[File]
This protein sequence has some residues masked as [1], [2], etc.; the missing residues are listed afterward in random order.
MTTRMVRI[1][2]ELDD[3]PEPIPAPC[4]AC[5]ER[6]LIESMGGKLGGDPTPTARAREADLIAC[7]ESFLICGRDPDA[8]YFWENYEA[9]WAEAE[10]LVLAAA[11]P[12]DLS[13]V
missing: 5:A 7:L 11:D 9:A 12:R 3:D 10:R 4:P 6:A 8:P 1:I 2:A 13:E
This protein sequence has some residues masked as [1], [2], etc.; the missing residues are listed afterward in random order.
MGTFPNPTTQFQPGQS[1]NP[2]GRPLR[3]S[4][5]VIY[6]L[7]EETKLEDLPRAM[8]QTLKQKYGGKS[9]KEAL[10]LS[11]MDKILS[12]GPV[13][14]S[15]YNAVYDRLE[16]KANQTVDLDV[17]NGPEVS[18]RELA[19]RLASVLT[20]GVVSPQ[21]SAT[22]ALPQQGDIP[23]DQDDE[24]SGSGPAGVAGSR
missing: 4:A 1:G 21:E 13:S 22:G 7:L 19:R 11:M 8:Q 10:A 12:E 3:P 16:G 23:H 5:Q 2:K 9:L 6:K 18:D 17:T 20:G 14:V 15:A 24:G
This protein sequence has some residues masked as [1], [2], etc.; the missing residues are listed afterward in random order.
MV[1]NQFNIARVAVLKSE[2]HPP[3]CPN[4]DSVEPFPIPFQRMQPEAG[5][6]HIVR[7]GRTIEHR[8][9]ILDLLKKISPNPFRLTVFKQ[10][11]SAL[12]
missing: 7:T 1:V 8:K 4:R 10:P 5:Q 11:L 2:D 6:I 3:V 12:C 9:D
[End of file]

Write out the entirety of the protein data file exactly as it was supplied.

This protein sequence has some residues masked as [1], [2], etc.; the missing residues are listed afterward in random order.
MTTRMVRI[1][2]ELDD[3]PEPIPAPC[4]AC[5]ER[6]LIESMGGKLGGDPTPTARAREADLIAC[7]ESFLICGRDPDA[8]YFWENYEA[9]WAEAE[10]LVLAAA[11]P[12]DLS[13]V
missing: 5:A 7:L 11:D 9:A 12:R 3:D 10:R 4:P 6:A 8:P 1:I 2:A 13:E
This protein sequence has some residues masked as [1], [2], etc.; the missing residues are listed afterward in random order.
MGTFPNPTTQFQPGQS[1]NP[2]GRPLR[3]S[4][5]VIY[6]L[7]EETKLEDLPRAM[8]QTLKQKYGGKS[9]KEAL[10]LS[11]MDKILS[12]GPV[13][14]S[15]YNAVYDRLE[16]KANQTVDLDV[17]NGPEVS[18]RELA[19]RLASVLT[20]GVVSPQ[21]SAT[22]ALPQQGDIP[23]DQDDE[24]SGSGPAGVAGSR
missing: 4:A 1:G 21:E 13:S 22:G 7:L 19:R 11:M 8:Q 10:A 12:E 3:P 16:G 23:H 5:Q 2:K 9:L 6:K 18:D 17:T 20:G 14:V 15:A 24:G
This protein sequence has some residues masked as [1], [2], etc.; the missing residues are listed afterward in random order.
MV[1]NQFNIARVAVLKSE[2]HPP[3]CPN[4]DSVEPFPIPFQRMQPEAG[5][6]HIVR[7]GRTIEHR[8][9]ILDLLKKISPNPFRLTVFKQ[10][11]SAL[12]
missing: 7:T 1:V 8:K 4:R 10:P 5:Q 11:L 2:D 6:I 3:V 12:C 9:D